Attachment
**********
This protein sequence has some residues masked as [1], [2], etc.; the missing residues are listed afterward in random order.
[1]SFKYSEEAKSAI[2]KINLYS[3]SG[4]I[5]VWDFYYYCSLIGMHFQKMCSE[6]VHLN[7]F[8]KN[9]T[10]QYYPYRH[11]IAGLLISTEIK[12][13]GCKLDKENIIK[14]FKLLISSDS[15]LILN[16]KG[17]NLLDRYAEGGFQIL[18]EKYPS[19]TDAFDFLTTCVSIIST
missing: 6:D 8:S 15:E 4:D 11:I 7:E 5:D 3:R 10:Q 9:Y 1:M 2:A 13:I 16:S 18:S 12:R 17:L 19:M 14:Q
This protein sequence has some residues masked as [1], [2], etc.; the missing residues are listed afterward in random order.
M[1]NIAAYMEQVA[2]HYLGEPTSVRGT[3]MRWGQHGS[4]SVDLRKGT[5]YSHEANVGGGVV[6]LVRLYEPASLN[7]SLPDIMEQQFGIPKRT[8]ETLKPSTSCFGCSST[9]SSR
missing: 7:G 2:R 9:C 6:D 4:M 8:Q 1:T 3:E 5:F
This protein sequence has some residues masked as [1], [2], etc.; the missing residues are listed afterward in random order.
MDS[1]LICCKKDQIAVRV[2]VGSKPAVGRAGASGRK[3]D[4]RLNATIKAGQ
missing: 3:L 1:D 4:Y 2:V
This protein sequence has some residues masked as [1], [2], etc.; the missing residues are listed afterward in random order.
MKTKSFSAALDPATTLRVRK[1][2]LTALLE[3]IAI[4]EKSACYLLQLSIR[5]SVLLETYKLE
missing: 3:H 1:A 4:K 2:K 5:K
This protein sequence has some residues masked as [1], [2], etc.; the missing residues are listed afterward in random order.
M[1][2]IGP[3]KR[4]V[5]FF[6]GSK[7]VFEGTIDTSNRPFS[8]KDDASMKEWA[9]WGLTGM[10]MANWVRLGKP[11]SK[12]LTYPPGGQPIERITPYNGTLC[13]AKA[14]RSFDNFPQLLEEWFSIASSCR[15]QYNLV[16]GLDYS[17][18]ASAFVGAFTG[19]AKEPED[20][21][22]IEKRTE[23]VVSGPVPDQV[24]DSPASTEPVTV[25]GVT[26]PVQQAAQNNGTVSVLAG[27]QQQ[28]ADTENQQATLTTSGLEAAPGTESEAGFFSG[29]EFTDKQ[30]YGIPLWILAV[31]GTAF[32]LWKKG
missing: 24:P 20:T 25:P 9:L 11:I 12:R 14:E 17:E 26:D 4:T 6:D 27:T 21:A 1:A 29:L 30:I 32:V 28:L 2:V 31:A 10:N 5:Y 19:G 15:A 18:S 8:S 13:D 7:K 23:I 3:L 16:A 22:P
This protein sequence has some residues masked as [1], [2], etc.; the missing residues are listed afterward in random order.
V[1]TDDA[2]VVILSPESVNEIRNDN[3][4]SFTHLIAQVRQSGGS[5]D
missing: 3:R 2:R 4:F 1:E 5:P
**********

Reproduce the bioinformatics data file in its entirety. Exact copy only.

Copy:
This protein sequence has some residues masked as [1], [2], etc.; the missing residues are listed afterward in random order.
[1]SFKYSEEAKSAI[2]KINLYS[3]SG[4]I[5]VWDFYYYCSLIGMHFQKMCSE[6]VHLN[7]F[8]KN[9]T[10]QYYPYRH[11]IAGLLISTEIK[12][13]GCKLDKENIIK[14]FKLLISSDS[15]LILN[16]KG[17]NLLDRYAEGGFQIL[18]EKYPS[19]TDAFDFLTTCVSIIST
missing: 6:D 8:S 15:E 4:D 11:I 7:E 5:D 3:R 10:Q 9:Y 1:M 2:A 13:I 16:S 18:S 12:R 17:L 19:M 14:Q
This protein sequence has some residues masked as [1], [2], etc.; the missing residues are listed afterward in random order.
M[1]NIAAYMEQVA[2]HYLGEPTSVRGT[3]MRWGQHGS[4]SVDLRKGT[5]YSHEANVGGGVV[6]LVRLYEPASLN[7]SLPDIMEQQFGIPKRT[8]ETLKPSTSCFGCSST[9]SSR
missing: 7:G 2:R 9:C 6:D 4:M 8:Q 1:T 3:E 5:F
This protein sequence has some residues masked as [1], [2], etc.; the missing residues are listed afterward in random order.
MDS[1]LICCKKDQIAVRV[2]VGSKPAVGRAGASGRK[3]D[4]RLNATIKAGQ
missing: 3:L 1:D 4:Y 2:V
This protein sequence has some residues masked as [1], [2], etc.; the missing residues are listed afterward in random order.
MKTKSFSAALDPATTLRVRK[1][2]LTALLE[3]IAI[4]EKSACYLLQLSIR[5]SVLLETYKLE
missing: 3:H 1:A 4:K 2:K 5:K
This protein sequence has some residues masked as [1], [2], etc.; the missing residues are listed afterward in random order.
M[1][2]IGP[3]KR[4]V[5]FF[6]GSK[7]VFEGTIDTSNRPFS[8]KDDASMKEWA[9]WGLTGM[10]MANWVRLGKP[11]SK[12]LTYPPGGQPIERITPYNGTLC[13]AKA[14]RSFDNFPQLLEEWFSIASSCR[15]QYNLV[16]GLDYS[17][18]ASAFVGAFTG[19]AKEPED[20][21][22]IEKRTE[23]VVSGPVPDQV[24]DSPASTEPVTV[25]GVT[26]PVQQAAQNNGTVSVLAG[27]QQQ[28]ADTENQQATLTTSGLEAAPGTESEAGFFSG[29]EFTDKQ[30]YGIPLWILAV[31]GTAF[32]LWKKG
missing: 24:P 20:T 25:P 9:L 11:I 12:R 14:E 17:E 26:D 4:T 6:D 27:T 21:A 1:A 29:L 30:I 32:V 28:L 2:V 31:A 10:N 5:Y 19:G 15:A 18:S 8:S 13:D 7:K 23:I 3:L 16:A 22:P
This protein sequence has some residues masked as [1], [2], etc.; the missing residues are listed afterward in random order.
V[1]TDDA[2]VVILSPESVNEIRNDN[3][4]SFTHLIAQVRQSGGS[5]D
missing: 3:R 2:R 4:F 1:E 5:P